In about 1976 I had a radio show on KROQ in Los Angeles.  I always played very fast music on my show.  To my knowledge, I was one of the first people to play the music of bands like Judas Priest on a large commercial radio station in the USA.  My show started at midnight, and ended at 6:00 a.m. in the morning.  One morning the DJ who came on at 6:00 a.m. arrived early.  He told me he nearly got a speeding ticket because of the music I was playing.  I had been playing a song by Judas Priest.  The DJ started callimg the kind of music I played, “Speed Metal” – because he nearly got a traffic ticket every time he listened to my show on the radio.  The show later became known as “Speed Metal Hell.”  Later, I put out a series of compilation albums by the same name.

 

  • Before hellion you worked with guitar maestro yngwie malmsteen and were a member of beowulf. How was the experience?

I met Yngwie through mutual friends.  I was also a friend of Marcel, Jens, and Anders, who were in his first band.  I always got a long with all of them.  My only involvement with Yngwie was on the Third Stage alert album, where I played keyboards.

 

Beowulf was a special band.  We had a great singer by the name of David Reese, who later went on to sing in Accept and in Bangalore Choir.  The guitarist in that band was a Brittish guy by the name of Chris Voyse.  Chris is a very tallented guitarist.

 

  • How did hellion come about?

Beowulf had stole singer, David Reese, from another band whose members were from Minnesota.  Ray Schenck and Paul Eihler were members of the band that David Reese was from.

 

After Beowulf broke up, Ray Schenck and Paul Eihler contacted me, trying to find David Reese.  We  talked about forming a band.  But we were all concerned that it would take a long time to find another singer that was as good as David Reese.  When Ray and I eventually formed Hellion, it was just for fun.  We decided that we’d all share the duties singing.

 

  • How was it meeting up with Ronnie james dio n being managed by his wife wendy dio’s Niji Production?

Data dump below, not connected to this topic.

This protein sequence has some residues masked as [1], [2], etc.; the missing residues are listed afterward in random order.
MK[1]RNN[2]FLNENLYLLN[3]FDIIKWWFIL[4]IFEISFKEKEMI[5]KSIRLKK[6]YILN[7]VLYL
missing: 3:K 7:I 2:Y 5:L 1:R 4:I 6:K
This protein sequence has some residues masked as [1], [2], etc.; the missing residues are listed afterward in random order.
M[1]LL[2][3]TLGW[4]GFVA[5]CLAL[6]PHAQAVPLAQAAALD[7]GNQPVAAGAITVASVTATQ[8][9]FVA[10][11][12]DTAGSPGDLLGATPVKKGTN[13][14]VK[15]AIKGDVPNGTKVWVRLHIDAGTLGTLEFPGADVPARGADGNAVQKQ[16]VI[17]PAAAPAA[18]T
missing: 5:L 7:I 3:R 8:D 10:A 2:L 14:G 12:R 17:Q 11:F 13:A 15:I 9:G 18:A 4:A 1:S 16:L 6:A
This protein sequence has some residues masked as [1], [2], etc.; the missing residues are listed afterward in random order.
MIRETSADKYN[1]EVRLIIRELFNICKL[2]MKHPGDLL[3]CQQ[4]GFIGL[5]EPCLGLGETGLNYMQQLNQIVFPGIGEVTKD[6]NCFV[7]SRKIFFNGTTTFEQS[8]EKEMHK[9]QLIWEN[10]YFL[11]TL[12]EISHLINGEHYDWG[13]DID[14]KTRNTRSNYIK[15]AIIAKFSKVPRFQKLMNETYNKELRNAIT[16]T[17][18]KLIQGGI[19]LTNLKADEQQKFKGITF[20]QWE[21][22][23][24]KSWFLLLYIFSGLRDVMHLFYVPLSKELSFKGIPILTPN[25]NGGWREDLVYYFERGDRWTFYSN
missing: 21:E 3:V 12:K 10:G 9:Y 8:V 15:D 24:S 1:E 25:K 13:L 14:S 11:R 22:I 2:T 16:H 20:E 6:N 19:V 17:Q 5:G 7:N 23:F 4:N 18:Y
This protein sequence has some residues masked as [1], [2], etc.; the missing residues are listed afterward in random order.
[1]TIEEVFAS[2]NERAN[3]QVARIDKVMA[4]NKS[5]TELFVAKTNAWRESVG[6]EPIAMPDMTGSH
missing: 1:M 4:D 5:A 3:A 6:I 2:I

Since the very early days of Hellion, I heard rumors that our male members were planning on replacing me with a male singer.  Because I had no experience as a singer, I didn’t blame them, especially in the beginning, because their musicianship was always excellent.  This situation, however, made it very hard for me, and hard to have any confidence, unless I was in doing a show.  When we did shows, things always fell into place, at least in my oninion.

 

Even though Hellion’s fans liked my voice, even from the early days, a couple of our band members, mainly Tut (bassist) and Sean (drummer) insisted on a male singer and to tried to get me to quit.  One of the ways they tried to do this is by being mean to my black cat, Sabbath.

 

Sabbath had been a wild cat.  It took many months for me to tame him.  One of the ways that Tut and Sean would try to get me to quit was by being mean to my cat, Sabbath.  This made me so very angry, but I was aware of what they were doing.  I stood up for myself, and did not quit.

 

A while ago I learned that Sean Kelley, the first drummer, had been trying to get a singer from Philadelphia named Richar Parico to replace me for a long time.  Richard Parico, supposedly, had been a finalist at some point in time for the singing job with Black Sabbath, but had gone into a diabetic coma on the day of the audition.  The guys in Hellion had decided for a very long time that Richard Parico was going to be my replacement.

 

When Ronnie James Dio offered to help Hellion, at least for a while, the talk of throwing me out of the band stopped.  Ronnie told all of the band that my singing reminded him of a cross between Klause from the Scorpions and himself.  So I got a break for a little while from the threat of being thrown out.

 

I was very, very nervous when Ronnie came to Hellion rehearsals. I wondered why, out of all of the bands in the world, he wanted to help Hellion?

 

When we went into the studio with Ronnie, I was very nervous.  But, things went great and I eventually became a friend.

 

Ironically, it was not until Dio was out on the Last In Line Tour, and Ronnie was not going to be home for a number of months, that the guys from the original Hellion fired me and formed Burn with Richard Parico.  In the early 1980s, it was not like it is now when everybody has cell phones.

 

My experiences with Ronnie were always great.

 

  • Every musician has a dream of playing to packed arenas.How was your first experience?